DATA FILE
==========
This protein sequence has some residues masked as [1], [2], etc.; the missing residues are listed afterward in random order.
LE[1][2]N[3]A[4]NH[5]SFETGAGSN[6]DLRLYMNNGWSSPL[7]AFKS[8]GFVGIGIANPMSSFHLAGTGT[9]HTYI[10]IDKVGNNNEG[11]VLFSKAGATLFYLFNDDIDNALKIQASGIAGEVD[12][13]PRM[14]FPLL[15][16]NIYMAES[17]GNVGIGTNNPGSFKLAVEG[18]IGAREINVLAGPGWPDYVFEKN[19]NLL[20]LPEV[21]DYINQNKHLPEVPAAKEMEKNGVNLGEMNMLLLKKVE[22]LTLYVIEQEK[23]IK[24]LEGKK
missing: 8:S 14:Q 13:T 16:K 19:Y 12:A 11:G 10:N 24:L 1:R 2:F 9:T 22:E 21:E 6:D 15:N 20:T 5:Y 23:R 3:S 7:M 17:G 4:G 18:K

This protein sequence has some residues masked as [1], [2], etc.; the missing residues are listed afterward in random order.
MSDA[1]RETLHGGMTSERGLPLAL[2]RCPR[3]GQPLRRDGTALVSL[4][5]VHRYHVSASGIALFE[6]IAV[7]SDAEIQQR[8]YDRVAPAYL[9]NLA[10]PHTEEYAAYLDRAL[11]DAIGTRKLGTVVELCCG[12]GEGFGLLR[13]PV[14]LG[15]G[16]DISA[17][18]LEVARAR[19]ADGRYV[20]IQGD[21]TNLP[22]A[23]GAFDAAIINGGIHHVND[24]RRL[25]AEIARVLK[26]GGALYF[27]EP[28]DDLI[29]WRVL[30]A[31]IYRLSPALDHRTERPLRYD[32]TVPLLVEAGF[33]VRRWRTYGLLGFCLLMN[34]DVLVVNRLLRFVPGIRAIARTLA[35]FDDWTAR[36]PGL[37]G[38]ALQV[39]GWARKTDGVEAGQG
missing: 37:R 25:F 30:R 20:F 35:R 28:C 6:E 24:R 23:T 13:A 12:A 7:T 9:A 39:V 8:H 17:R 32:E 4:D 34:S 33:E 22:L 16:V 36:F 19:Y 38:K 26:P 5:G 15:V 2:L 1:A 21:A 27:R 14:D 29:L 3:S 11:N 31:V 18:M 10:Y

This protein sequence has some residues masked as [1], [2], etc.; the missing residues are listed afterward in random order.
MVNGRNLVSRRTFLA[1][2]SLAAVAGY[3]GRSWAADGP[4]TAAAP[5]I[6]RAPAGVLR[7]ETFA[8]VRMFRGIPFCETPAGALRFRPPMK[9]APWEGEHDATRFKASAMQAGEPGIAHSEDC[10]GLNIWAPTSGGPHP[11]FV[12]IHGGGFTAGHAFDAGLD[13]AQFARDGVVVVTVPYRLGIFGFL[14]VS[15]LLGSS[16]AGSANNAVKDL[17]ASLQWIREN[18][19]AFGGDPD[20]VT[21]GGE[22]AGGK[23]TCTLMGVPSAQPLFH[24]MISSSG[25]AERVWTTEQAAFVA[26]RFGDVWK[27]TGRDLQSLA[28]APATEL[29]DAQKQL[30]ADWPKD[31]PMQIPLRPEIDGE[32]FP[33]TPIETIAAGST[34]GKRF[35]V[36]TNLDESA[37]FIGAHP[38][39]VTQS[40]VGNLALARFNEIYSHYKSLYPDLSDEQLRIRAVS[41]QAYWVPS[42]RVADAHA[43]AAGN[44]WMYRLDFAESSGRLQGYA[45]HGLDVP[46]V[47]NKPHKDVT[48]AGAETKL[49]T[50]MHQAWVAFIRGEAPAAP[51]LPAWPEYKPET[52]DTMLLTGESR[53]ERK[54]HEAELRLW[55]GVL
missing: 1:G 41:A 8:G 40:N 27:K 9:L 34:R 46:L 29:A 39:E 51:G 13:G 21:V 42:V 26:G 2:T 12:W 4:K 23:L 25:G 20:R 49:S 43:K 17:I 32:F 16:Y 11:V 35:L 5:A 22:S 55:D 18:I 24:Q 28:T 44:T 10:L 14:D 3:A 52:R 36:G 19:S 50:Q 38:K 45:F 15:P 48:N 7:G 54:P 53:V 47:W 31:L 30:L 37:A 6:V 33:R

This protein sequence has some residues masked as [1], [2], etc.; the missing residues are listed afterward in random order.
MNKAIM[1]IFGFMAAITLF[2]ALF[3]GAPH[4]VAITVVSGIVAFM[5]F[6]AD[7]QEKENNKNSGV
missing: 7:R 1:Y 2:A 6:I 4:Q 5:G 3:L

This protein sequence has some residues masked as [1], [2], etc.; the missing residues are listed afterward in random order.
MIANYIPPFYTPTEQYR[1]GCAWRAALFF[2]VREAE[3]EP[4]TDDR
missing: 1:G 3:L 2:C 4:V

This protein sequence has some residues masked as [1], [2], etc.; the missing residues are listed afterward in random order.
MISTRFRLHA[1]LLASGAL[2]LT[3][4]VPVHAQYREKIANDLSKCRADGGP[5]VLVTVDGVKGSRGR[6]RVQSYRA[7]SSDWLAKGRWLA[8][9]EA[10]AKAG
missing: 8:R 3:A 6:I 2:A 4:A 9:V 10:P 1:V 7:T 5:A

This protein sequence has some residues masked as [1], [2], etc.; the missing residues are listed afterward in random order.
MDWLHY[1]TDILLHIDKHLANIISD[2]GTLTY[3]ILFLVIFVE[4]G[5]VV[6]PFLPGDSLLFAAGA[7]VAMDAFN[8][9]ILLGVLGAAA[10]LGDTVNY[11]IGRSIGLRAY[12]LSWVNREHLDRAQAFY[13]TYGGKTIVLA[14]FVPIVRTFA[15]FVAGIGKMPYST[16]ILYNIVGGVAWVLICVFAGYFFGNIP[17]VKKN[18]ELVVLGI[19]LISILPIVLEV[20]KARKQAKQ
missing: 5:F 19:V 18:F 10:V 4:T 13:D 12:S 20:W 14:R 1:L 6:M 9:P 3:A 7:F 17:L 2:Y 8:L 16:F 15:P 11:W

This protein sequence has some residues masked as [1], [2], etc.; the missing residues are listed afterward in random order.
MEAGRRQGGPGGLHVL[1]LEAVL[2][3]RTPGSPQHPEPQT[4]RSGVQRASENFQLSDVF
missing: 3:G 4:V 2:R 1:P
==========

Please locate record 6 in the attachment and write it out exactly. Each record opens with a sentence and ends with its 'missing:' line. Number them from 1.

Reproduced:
This protein sequence has some residues masked as [1], [2], etc.; the missing residues are listed afterward in random order.
MISTRFRLHA[1]LLASGAL[2]LT[3][4]VPVHAQYREKIANDLSKCRADGGP[5]VLVTVDGVKGSRGR[6]RVQSYRA[7]SSDWLAKGRWLA[8][9]EA[10]AKAG
missing: 8:R 3:A 6:I 2:A 4:A 9:V 10:P 1:V 7:T 5:A